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Hamstring Injuries


“Hamstring injuries account for 12–15% of the total injuries in different sports and mostly occur in high-speed running or activities requiring extremes in a range of motion. Moreover, the re-injury rate is 12–41% with the second hamstring injury usually more severe than the first, and the time away from sport generally twice as long” [1].


The hamstrings are the muscle group on the back of your thigh or upper leg; made up of the biceps femoris, semitendinosus and semimembranosus muscles.


Why did my hammy tear on the weekend? Risks for hamstring injury [1-3]


  • Decreased hamstring strength

  • Decreased hamstring flexibility

  • Imbalance between thigh muscles (Quadriceps vs Hamstrings ratio); imbalances left to right.

  • Previous hamstring, knee, ankle, and lower limb injuries

  • Fatigue

  • Age


How bad is it? how long until I can play again? [4]


Depending on the severity of the tear and grade differing characteristics of swelling, redness, tenderness on palpation, resting pain, bruising, restrictions in range, or weakness may occur.


Muscle strains are classified in 3 grades according to their severity (Grades 1,2,3):


(G1) Mild: a tear of a few muscle fibres; minor swelling and discomfort with no or only minimal loss of strength and restriction of the range of movements; pain/tenderness and or swelling may be delayed.


(G2) Moderate: greater damage of muscle with the tear affecting approximately half of the fibres in the muscle with a clear loss of strength; often associated with sharp acute pain, swelling, and bruising.


(G3) Severe: a tear extending across the whole muscle belly and complete rupture, resulting in a total loss of muscle function. This will cause significant pain, swelling and bruising.


Your recovery times will vary depending on the severity of grade and what level of function your rehabilitation and or return to sport will be required. Thus appropriate diagnosis and progression of your rehabilitation with your physiotherapist is important in return to sport timelines.



How do I rehab my injury?*


  • POLICE [see muscle tears/strains blog].

  • Massage to reduce swelling and muscle tension. To align and reduce scar tissue.

  • Restore range of motion/muscle flexibility

  • Isometric exercises/muscle activation

  • Concentric eccentric strengthening exercises; knee and hip dominant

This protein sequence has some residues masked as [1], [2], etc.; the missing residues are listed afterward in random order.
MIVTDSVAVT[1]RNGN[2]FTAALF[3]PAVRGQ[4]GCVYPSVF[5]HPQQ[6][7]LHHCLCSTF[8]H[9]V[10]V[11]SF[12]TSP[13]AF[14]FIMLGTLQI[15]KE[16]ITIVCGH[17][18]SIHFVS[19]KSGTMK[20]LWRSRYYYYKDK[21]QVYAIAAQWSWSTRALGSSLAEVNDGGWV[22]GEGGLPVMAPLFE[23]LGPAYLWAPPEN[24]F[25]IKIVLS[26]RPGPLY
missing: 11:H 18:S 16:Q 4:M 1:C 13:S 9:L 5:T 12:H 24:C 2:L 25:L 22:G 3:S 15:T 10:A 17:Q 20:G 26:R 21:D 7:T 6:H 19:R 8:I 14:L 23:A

• Plyometric and sport specific exercises

  • Strapping


The Nordic hamstring curl exercise a magic preventative?


The Nordic hamstring exercise combined with sports-specific training in football players is shown to reduce both the incidence of hamstring injuries by 60% and recurrence rate or re-injury by 85%; following a 10-week program [5].


As mentioned, hamstring injuries frequently occur sprinting and high-speed efforts; thus making sure we’re training with high-speed efforts are just as important as a preventative. Make note, appropriate gradual progressions and avoiding large increases in high speed training volumes ensure your odds of hamstring strain or injury are reduced. Increased weekly sprint distances (90–120 m above 95% maximum effort) and 6–10 efforts per week in team-based running sports have been shown to have a protective effect on lower limb injuries [6,7].



*Assessment and diagnosis for each individual injury should always be conducted by your physio prior to developing a treatment plan with exercise prescription and appropriate progressions. Should you have any further questions or would like to discuss your hamstring injury with a physiotherapist, please contact Our Physio Central Coast (02) 4339 4475.




References


[1] De Visser, H. M., Reijman, M., Heijboer, M. P., & Bos, P. K. (2012). Risk factors of recurrent hamstring injuries: a systematic review. British Journal of sports medicine, 46(2), 124-130.


[2] Opar DA, Williams MD, Timmins RG, et al. Eccentric hamstring strength and hamstring injury risk

in Australian footballers. Med Sci Sports Exerc 2015;47:857–65.


[3] Clark, R. A. (2008). Hamstring injuries: risk assessment and injury prevention. Annals Academy of Medicine Singapore, 37(4), 341.


[4] Järvinen, T. A., Järvinen, T. L., Kääriäinen, M., Äärimaa, V., Vaittinen, S., Kalimo, H., & Järvinen, M. (2007). Muscle injuries: optimising recovery. Best practice & research Clinical rheumatology, 21(2), 317-331.


[5] Petersen J, Thorborg K, Nielsen MB, et al. Preventive effect of eccentric training on acute hamstring injuries in men's soccer: a cluster-randomized controlled trial. Am J Sports Med 2011;39:2296–303.


[6] Malone S, Roe M, Doran DA, et al. High chronic training loads and exposure to bouts of maximal velocity running reduce injury risk in elite Gaelic football. J Sci Med Sport 2017;20:250–4.]


[7] Oakley, A. J., Jennings, J., & Bishop, C. J. (2018). Holistic hamstring health: not just the Nordic hamstring

exercise. British journal of sports medicine, 52(13), 816-817.


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Joshua Cooper BExSc(Hons), MPhty P: (02) 43394475 F: (02) 43092350 www.ourphysiocentralcoast.com.au

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